I also (as noted) feel like the equation for learning is much too simple and formulaic in the movie. This is a big problem in the “No Excuses” model of charter highlighted here. What happens to the agency of learners at a KIPP school, when what they’ve learned to do is to fiercely comply to the learning standards and norms of their highly prescriptive cognitive environments–to be successful in one way–and then they move to an elite, super-competitive boarding school where “thinking for yourself” is highly valued? I had this conversation with the Executive Director of a KIPP school. He called it out himself, and said it was a “problem of growth,” inherent in the model.

    But I also work with a lot of very poor students for whom finding ways to be conventionally successful really matters. And for many, their local public school hasn’t given them much of a chance to do that. So it’s a complicated matter. White upper middle class people who dismiss someone else’s educational goals, or preferred style of education, just because it is not their own, seem to me limited and narrow-minded. People want different things from education. We are not all the same. The one universal truth is that the teaching and learning going on in school practically everywhere around the country could (and should) be so much better. That’s the Big Game to me.

    So, I didn’t go to the movie with the intent to be offended. (I was there curious, interested in seeing how an audience that takes its own opinions very seriously dealt with its content.) I didn’t go thinking that I was about to be convinced of the fact that millionaires are trying to take over the school system, that charters are a capitalist scam, that teachers are the least appreciated and most imperiled folks on the planet. Because this is an issue I spend do much time thinking and talking about, it seems like an important movie for us all to understand.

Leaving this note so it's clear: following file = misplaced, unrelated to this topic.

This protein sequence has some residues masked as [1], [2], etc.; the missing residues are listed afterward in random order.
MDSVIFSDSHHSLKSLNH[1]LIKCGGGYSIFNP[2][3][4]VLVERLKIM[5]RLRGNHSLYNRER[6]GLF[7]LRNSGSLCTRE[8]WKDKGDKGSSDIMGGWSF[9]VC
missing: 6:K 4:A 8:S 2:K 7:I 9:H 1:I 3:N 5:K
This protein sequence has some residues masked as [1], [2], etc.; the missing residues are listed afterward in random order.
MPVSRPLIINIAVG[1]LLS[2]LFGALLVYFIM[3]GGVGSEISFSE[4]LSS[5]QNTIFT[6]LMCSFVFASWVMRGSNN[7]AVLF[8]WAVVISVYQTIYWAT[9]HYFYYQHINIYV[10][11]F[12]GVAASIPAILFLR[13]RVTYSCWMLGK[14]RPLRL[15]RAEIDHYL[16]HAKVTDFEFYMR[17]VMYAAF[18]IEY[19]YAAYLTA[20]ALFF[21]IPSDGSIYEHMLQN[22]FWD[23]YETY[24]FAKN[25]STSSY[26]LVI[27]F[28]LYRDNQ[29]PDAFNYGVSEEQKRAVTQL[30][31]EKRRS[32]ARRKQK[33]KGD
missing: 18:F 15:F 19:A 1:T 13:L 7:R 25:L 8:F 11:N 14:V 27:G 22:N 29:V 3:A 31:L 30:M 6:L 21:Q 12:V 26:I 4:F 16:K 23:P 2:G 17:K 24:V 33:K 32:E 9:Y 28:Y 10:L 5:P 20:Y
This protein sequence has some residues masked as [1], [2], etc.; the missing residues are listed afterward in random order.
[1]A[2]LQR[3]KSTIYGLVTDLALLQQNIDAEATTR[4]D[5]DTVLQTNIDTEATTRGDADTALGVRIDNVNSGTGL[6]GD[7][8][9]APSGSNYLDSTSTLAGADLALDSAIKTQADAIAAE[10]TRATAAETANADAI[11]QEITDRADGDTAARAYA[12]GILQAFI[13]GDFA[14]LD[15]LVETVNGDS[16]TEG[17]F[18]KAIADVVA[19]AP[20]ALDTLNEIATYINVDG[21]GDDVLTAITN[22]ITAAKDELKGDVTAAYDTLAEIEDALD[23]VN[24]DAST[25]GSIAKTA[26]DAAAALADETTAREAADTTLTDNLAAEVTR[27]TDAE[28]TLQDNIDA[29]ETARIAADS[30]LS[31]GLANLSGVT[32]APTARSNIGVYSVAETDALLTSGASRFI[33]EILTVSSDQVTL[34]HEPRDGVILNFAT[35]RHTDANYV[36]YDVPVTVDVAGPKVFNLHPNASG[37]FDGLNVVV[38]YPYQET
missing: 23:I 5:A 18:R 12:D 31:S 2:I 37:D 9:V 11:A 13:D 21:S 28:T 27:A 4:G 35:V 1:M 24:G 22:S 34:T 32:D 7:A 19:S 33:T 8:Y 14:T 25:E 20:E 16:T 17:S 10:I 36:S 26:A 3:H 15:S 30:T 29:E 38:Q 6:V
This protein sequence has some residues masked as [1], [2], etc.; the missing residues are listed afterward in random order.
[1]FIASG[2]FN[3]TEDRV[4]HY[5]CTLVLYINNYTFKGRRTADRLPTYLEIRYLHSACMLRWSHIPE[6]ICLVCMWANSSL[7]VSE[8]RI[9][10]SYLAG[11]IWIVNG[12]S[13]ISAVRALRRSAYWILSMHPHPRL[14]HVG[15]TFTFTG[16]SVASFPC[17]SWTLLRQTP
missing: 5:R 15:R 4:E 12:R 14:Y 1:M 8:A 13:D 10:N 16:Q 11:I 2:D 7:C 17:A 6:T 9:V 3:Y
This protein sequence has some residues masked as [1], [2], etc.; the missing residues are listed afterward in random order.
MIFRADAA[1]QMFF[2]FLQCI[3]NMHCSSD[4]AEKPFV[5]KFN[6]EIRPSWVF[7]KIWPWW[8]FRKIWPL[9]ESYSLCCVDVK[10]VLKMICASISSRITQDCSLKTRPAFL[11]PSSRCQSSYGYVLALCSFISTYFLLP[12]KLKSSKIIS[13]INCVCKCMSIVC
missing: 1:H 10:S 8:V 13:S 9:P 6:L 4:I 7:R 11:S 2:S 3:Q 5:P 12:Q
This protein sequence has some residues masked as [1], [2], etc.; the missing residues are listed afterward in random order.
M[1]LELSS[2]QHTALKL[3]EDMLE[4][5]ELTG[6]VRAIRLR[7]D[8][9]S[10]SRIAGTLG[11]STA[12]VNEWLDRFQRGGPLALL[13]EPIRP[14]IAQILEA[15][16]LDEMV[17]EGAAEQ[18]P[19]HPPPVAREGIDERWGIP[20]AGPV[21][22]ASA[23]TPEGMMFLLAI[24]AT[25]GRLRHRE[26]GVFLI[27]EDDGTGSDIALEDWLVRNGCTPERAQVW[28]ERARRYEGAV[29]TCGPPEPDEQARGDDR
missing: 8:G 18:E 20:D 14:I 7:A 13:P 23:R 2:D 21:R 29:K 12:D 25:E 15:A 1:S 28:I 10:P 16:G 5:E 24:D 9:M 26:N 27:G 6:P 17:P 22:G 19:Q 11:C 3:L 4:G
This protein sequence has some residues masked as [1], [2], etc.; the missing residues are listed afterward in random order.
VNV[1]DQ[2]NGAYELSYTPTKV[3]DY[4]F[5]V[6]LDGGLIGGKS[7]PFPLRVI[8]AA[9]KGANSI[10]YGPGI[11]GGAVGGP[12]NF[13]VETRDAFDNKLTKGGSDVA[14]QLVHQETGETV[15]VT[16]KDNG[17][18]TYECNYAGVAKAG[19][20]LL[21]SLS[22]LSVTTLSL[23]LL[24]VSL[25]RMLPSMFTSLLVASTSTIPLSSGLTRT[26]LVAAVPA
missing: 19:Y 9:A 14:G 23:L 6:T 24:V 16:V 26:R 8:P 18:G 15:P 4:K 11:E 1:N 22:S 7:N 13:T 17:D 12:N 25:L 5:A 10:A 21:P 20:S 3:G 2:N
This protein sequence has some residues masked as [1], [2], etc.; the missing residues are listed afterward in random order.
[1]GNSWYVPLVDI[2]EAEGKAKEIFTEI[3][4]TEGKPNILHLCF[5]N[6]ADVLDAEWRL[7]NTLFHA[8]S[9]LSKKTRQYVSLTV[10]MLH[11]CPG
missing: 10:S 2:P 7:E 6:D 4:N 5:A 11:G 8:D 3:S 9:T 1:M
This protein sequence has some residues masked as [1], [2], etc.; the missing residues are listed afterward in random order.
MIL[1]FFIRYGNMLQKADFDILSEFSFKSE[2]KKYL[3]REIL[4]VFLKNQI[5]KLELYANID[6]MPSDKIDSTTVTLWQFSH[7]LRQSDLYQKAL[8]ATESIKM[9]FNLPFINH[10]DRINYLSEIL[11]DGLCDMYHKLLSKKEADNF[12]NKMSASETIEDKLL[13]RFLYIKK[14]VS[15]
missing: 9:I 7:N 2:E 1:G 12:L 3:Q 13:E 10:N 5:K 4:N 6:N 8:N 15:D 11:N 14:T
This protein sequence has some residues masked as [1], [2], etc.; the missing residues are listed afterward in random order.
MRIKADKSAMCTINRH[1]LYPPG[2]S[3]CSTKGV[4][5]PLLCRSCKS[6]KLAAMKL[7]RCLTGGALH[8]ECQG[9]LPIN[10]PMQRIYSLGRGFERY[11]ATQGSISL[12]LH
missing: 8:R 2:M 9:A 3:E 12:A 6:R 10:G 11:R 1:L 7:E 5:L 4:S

And by putting the lives of children at the center (where I think they so infrequently are), this movie is very powerful. It does what it intends to do, which is to make people a lot more curious and questioning about what is going on down at the school in their neighborhood. And that’s good for us all.

    Posted by Kirsten Olson | September 29, 2010, 10:30 am
  9. Love this Kirsten! I agree with you. I posted this on my tumblr….but i think it would be good here.